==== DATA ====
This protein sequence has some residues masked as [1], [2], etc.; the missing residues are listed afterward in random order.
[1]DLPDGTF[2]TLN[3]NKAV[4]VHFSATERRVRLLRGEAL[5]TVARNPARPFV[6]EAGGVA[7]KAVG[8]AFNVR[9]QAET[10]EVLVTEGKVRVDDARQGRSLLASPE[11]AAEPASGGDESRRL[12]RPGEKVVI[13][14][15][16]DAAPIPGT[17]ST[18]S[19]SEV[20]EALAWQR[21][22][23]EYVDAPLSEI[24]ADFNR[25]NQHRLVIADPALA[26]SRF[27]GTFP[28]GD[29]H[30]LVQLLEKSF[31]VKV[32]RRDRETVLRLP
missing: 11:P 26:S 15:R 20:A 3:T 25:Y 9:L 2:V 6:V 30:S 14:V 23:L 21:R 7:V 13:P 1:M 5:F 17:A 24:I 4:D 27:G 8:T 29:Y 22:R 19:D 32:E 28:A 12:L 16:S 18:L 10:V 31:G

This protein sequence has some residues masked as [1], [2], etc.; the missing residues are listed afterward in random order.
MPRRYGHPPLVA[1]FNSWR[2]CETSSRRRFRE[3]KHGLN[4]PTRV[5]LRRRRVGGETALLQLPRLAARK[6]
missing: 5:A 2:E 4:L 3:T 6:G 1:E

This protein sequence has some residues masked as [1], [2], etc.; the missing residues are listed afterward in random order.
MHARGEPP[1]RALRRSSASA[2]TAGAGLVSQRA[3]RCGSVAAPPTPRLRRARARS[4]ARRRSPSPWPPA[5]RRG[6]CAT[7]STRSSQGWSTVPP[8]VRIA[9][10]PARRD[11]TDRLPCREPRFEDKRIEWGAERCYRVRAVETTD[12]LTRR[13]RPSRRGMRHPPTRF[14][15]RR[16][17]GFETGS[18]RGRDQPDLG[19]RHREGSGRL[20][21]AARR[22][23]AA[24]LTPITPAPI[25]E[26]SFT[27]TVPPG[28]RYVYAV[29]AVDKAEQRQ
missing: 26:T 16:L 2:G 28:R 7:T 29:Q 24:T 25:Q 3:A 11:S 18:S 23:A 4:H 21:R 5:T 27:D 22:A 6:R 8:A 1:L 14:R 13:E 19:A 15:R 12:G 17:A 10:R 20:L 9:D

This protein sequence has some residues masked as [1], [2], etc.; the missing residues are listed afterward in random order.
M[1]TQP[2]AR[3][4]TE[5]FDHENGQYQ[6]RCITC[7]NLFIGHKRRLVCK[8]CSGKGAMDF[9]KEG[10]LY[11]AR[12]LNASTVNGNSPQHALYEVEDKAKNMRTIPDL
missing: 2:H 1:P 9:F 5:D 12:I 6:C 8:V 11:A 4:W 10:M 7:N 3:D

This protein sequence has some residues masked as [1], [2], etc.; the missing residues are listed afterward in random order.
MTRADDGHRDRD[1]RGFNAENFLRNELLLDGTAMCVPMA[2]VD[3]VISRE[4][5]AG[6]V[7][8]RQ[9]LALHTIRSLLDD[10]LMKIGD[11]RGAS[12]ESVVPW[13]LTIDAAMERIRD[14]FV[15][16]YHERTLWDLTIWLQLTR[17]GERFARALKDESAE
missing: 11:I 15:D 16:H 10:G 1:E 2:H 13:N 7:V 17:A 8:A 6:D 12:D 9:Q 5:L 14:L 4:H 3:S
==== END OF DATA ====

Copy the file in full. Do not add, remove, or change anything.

This protein sequence has some residues masked as [1], [2], etc.; the missing residues are listed afterward in random order.
[1]DLPDGTF[2]TLN[3]NKAV[4]VHFSATERRVRLLRGEAL[5]TVARNPARPFV[6]EAGGVA[7]KAVG[8]AFNVR[9]QAET[10]EVLVTEGKVRVDDARQGRSLLASPE[11]AAEPASGGDESRRL[12]RPGEKVVI[13][14][15][16]DAAPIPGT[17]ST[18]S[19]SEV[20]EALAWQR[21][22][23]EYVDAPLSEI[24]ADFNR[25]NQHRLVIADPALA[26]SRF[27]GTFP[28]GD[29]H[30]LVQLLEKSF[31]VKV[32]RRDRETVLRLP
missing: 11:P 26:S 15:R 20:A 3:T 25:Y 9:L 2:V 6:V 30:S 14:V 23:L 21:R 7:V 13:P 1:M 5:F 17:A 24:I 4:D 27:G 8:T 29:Y 22:R 19:D 32:E 28:A 12:L 16:S 18:L 10:V 31:G

This protein sequence has some residues masked as [1], [2], etc.; the missing residues are listed afterward in random order.
MPRRYGHPPLVA[1]FNSWR[2]CETSSRRRFRE[3]KHGLN[4]PTRV[5]LRRRRVGGETALLQLPRLAARK[6]
missing: 5:A 2:E 4:L 3:T 6:G 1:E

This protein sequence has some residues masked as [1], [2], etc.; the missing residues are listed afterward in random order.
MHARGEPP[1]RALRRSSASA[2]TAGAGLVSQRA[3]RCGSVAAPPTPRLRRARARS[4]ARRRSPSPWPPA[5]RRG[6]CAT[7]STRSSQGWSTVPP[8]VRIA[9][10]PARRD[11]TDRLPCREPRFEDKRIEWGAERCYRVRAVETTD[12]LTRR[13]RPSRRGMRHPPTRF[14][15]RR[16][17]GFETGS[18]RGRDQPDLG[19]RHREGSGRL[20][21]AARR[22][23]AA[24]LTPITPAPI[25]E[26]SFT[27]TVPPG[28]RYVYAV[29]AVDKAEQRQ
missing: 26:T 16:L 2:G 28:R 7:T 29:Q 24:T 25:Q 3:A 11:S 18:S 23:A 4:H 21:R 5:T 27:D 22:A 6:R 8:A 1:L 14:R 13:E 19:A 15:R 12:G 17:A 10:R 20:L 9:D

This protein sequence has some residues masked as [1], [2], etc.; the missing residues are listed afterward in random order.
M[1]TQP[2]AR[3][4]TE[5]FDHENGQYQ[6]RCITC[7]NLFIGHKRRLVCK[8]CSGKGAMDF[9]KEG[10]LY[11]AR[12]LNASTVNGNSPQHALYEVEDKAKNMRTIPDL
missing: 2:H 1:P 9:F 5:D 12:I 6:C 8:V 11:A 4:W 10:M 7:N 3:D

This protein sequence has some residues masked as [1], [2], etc.; the missing residues are listed afterward in random order.
MTRADDGHRDRD[1]RGFNAENFLRNELLLDGTAMCVPMA[2]VD[3]VISRE[4][5]AG[6]V[7][8]RQ[9]LALHTIRSLLDD[10]LMKIGD[11]RGAS[12]ESVVPW[13]LTIDAAMERIRD[14]FV[15][16]YHERTLWDLTIWLQLTR[17]GERFARALKDESAE
missing: 11:I 15:D 16:H 10:G 1:E 2:H 13:N 7:V 17:A 8:A 6:D 12:D 9:Q 5:L 14:L 4:H 3:S